When Marines conduct convoy operations their equipment must be dependable for the mission’s success. One Marine who does his part in keeping the convoys running is Cpl. Jesse M. Sheriff, motor transportation mechanic attached to Weapons Company, Battalion Landing Team 1/1, 13th Marine Expeditionary Unit.
“I follow convoys with my contact truck just in case their vehicles break down,” said Sheriff, from Coggon, Iowa. “My main priority is to make sure the vehicles are up for the mission.”
During Boxer Amphibious Ready Group (ARG) and 13th Marine Expeditionary Unit Exercise (MEUEX) near Camp Lemonier Djibouti, May 19-26, ship-to-shore operations were conducted to strengthen Navy and Marine Corps amphibious capabilities in unfamiliar terrain and included service members from USS New Orleans (LPD 18), USS Comstock (LSD 45) and 13th MEU.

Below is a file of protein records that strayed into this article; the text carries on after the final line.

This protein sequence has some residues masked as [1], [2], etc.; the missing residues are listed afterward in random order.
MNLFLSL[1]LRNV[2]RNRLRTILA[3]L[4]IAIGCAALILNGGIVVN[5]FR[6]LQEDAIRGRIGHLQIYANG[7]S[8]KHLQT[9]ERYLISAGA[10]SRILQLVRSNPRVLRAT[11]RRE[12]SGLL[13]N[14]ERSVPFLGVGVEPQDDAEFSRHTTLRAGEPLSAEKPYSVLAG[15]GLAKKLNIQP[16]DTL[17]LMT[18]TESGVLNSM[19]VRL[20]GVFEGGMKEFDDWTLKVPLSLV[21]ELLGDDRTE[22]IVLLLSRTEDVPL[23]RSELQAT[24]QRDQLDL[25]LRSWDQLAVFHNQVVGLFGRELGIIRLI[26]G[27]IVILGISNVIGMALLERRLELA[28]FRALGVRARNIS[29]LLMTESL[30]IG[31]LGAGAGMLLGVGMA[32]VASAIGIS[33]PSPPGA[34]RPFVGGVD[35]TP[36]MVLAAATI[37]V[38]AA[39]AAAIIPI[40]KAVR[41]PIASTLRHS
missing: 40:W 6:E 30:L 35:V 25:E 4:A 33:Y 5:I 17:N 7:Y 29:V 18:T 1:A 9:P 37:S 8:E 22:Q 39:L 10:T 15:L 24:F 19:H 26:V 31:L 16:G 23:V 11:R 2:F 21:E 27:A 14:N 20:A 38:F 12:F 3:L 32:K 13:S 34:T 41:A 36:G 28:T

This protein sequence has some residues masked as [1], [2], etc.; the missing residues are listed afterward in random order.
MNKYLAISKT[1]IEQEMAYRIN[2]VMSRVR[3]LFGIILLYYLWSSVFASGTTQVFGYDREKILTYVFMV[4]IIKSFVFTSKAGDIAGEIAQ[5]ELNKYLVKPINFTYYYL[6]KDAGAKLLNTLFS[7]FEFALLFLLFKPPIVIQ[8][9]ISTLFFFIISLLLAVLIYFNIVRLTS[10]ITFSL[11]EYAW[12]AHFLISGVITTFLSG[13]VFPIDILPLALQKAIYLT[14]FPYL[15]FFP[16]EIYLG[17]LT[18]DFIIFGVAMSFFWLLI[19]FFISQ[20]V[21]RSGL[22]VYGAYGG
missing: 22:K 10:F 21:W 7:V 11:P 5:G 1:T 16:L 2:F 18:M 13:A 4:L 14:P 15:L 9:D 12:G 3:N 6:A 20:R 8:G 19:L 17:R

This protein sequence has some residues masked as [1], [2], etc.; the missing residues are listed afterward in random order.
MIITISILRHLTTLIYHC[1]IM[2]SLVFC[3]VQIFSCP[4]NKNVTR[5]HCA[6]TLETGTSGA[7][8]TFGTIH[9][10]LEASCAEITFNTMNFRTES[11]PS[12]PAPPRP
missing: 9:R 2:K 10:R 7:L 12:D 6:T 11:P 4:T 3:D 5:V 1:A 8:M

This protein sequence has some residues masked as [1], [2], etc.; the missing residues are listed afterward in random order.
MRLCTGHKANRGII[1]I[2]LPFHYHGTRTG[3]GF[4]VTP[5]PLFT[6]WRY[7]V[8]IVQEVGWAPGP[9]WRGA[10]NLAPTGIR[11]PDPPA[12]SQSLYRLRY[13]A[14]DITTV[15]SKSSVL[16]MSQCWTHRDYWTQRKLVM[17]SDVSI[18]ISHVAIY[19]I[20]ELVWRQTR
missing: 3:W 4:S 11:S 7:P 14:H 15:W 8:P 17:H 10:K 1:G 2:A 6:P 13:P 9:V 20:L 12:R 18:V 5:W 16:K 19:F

Sheriff said on this mission he was in charge of maintaining three companies worth of humvees, which equals about 40-to-50 vehicles under his charge.
“On our first day of operations we conducted a road march to break in our vehicles—the good thing was that we had Sheriff and his team out here from maintenance,” said Staff Sgt. Steven E. Williams, from Alton, Ill., platoon sergeant for Weapons Company. “They know exactly what’s wrong with them. It’s hard to tell if there is something wrong with our vehicles if they are just sitting on the ship.”
Sheriff got his first experiences with fixing cars at a young age.
“When I joined I wanted to be a mechanic, I have been working on cars ever since I could remember. My dad had me working with him on cars and my grandpa was also the same way,” said Sheriff. “We would always buy junk cars, fix them up and sell them, it was something that I got into and enjoyed.”
Sheriff says getting dirty is the best part of his job. He is not the type of person to just sit around and wait for something to go wrong with a truck. He likes to stay active and prevent things before they become a real problem.
“I like to be able to meet the Marines, whose vehicles I work on, to help them understand the importance of preventative maintenance and answer any questions they might have,” said Sheriff. “I guess you could say I’m like the neutral Marine that everybody comes to when they need help.”